Bare Trees and Hills, 1960 (circa)
The relatively underdeveloped Cambridge art scene of the 1950s and 1960s greatly benefited from the setting up of Kettle’s Yard. As Elisabeth Vellacott later recalled, “when Jim [Ede] first arrived in Cambridge few people, except for the small groups of artists living here, were aware that they lacked any place where they could see and enjoy any contemporary 20th Century Art. The Fitzwilliam were not concerned. Jim was a beam of light to us. He visited my studio, and as soon as Kettle’s Yard was opened, I went often to see him – and Helen. To my astonishment, he thought well of my drawings, and bought them for his collection. I felt for the first time that they were acknowledged, and had a place. It was possible to go forward. Jim was always a very good friend.”
Ede greatly admired Vellacott’s work, finding in it formal and spiritual qualities which reminded him of Indian and Chinese art. He acquired several of her drawings and encouraged the retrospective exhibition held in 1981 at Kettle’s Yard. Of Bare Trees and Hills he wrote: “This Elisabeth Vellacott was the first of her works which I acquired … It was a great joy to me to find an artist who could leave untouched a large area of paper and yet keep it full. Never in the drawing itself does her paper become empty, so subtly does she approach it with her pencil. No photograph could realise this.” The view is believed to be of an area near Llanthony, in Wales.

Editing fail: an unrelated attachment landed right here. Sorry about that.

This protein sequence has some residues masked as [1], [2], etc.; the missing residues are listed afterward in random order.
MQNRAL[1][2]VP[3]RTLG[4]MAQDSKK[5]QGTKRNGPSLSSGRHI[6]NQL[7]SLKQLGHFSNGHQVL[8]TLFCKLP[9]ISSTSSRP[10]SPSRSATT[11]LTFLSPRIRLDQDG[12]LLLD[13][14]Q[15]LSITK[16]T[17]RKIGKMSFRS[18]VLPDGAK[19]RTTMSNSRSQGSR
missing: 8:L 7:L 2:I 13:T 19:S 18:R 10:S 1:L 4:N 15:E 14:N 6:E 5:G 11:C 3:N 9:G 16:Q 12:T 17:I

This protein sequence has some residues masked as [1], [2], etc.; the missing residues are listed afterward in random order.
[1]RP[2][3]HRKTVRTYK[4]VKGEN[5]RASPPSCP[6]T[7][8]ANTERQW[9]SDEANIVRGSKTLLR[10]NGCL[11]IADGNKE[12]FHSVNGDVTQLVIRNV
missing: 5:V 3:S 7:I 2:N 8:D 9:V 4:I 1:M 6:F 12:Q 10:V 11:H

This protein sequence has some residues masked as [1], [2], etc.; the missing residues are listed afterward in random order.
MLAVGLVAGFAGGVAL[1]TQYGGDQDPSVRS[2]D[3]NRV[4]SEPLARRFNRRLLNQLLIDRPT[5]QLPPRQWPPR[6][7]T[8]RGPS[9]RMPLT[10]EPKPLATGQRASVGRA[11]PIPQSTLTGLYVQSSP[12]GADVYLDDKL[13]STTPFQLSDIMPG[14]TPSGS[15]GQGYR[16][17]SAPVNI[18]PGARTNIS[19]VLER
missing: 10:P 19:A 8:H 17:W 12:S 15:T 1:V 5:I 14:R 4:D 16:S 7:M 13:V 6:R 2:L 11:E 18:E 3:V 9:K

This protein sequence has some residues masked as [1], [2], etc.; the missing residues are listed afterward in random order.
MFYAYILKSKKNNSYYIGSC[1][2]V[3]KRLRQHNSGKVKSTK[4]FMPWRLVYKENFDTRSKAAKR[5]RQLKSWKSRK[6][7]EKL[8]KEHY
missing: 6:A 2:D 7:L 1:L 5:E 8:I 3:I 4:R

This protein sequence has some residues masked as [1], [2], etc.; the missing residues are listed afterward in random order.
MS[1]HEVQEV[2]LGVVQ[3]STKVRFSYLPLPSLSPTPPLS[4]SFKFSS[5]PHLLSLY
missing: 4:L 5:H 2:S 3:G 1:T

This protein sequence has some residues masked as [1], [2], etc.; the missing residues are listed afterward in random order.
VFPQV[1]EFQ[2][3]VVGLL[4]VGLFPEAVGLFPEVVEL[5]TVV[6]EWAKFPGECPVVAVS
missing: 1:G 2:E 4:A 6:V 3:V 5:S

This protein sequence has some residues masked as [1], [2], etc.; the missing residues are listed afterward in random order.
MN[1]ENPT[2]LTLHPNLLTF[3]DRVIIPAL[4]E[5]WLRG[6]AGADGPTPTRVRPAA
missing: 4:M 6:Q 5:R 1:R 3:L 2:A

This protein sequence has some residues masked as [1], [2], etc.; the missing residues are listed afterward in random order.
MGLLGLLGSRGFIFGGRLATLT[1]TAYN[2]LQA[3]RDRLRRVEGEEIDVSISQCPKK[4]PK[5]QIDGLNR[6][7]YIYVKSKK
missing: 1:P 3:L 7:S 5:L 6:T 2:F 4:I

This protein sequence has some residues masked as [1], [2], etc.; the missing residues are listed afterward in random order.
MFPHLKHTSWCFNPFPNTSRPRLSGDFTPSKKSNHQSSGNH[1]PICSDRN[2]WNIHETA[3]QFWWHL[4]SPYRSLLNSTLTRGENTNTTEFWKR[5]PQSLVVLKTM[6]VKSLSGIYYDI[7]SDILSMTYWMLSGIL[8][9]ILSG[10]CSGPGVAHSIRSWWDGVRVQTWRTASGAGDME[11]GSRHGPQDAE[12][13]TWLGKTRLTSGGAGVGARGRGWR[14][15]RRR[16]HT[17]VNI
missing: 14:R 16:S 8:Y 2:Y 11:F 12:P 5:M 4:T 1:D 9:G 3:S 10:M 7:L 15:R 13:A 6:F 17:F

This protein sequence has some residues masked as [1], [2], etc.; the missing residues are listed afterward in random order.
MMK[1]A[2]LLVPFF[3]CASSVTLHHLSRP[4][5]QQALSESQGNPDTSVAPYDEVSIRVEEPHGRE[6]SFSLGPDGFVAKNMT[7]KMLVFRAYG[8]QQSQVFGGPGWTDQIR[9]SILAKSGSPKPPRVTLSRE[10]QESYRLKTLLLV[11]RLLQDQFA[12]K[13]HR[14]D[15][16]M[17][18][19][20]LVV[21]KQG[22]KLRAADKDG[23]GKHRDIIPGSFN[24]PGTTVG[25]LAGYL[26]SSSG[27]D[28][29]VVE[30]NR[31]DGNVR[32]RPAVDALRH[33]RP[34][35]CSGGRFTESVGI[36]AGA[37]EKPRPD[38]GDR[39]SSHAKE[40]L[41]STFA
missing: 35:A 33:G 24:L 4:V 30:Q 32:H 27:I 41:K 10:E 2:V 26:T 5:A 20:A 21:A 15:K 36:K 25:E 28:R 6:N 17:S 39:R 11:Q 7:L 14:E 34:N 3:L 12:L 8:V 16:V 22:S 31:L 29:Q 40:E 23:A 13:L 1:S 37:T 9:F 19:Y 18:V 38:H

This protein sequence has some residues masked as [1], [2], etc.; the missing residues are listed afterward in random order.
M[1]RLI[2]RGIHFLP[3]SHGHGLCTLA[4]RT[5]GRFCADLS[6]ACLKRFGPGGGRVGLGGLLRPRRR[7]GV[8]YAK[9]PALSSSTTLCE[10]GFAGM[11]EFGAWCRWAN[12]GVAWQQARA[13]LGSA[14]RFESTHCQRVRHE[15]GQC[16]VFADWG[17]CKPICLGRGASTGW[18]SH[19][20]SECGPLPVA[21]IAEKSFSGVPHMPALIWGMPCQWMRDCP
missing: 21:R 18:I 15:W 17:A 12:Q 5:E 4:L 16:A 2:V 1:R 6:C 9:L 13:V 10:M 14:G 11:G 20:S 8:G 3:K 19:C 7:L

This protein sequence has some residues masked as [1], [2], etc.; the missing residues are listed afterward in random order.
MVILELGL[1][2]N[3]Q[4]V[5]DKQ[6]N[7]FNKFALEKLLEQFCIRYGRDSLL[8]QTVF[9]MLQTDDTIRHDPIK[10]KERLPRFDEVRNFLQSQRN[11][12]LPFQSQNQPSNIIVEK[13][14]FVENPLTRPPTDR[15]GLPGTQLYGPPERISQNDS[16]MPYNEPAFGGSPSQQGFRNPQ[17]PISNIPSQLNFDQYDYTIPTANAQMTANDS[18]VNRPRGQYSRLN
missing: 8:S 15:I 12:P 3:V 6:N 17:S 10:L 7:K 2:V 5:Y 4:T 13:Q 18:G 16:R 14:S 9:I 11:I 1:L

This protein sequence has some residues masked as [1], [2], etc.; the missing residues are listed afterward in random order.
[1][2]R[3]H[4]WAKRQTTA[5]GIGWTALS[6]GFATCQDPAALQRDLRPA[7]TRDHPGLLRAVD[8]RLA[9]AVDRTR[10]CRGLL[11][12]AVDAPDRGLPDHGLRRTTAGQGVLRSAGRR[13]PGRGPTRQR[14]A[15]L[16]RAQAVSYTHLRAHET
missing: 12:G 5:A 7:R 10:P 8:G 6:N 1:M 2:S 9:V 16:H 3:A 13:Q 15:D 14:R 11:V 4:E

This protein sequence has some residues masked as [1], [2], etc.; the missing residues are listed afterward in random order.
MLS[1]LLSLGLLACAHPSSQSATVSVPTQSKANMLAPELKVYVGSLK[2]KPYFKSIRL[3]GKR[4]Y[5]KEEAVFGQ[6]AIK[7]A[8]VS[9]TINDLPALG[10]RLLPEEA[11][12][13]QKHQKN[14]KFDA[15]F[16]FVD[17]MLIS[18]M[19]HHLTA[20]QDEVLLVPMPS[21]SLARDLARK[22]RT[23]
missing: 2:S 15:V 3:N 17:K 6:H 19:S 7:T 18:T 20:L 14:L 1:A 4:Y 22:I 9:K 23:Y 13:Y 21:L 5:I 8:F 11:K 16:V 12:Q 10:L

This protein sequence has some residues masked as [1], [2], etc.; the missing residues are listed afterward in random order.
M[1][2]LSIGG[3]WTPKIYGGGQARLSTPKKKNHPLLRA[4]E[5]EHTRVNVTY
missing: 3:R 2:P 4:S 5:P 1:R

Provenence: purchased from the artist by H.S. Ede, c.1966
Drawing [EV 1]
Graphite on paper
369 x 384 mm
About the artist
Vellacott attended the Royal College of Art between 1925 and 1929. At the beginning of her career she worked as a textile and theatre designer. After the war she moved away from design to concentrate on drawing and painting. She was a founder member of the Cambridge Society of Painters and Sculptors in 1954. She exhibited regularly in London and held retrospective exhibitions at Kettle's Yard in 1981 and 1995.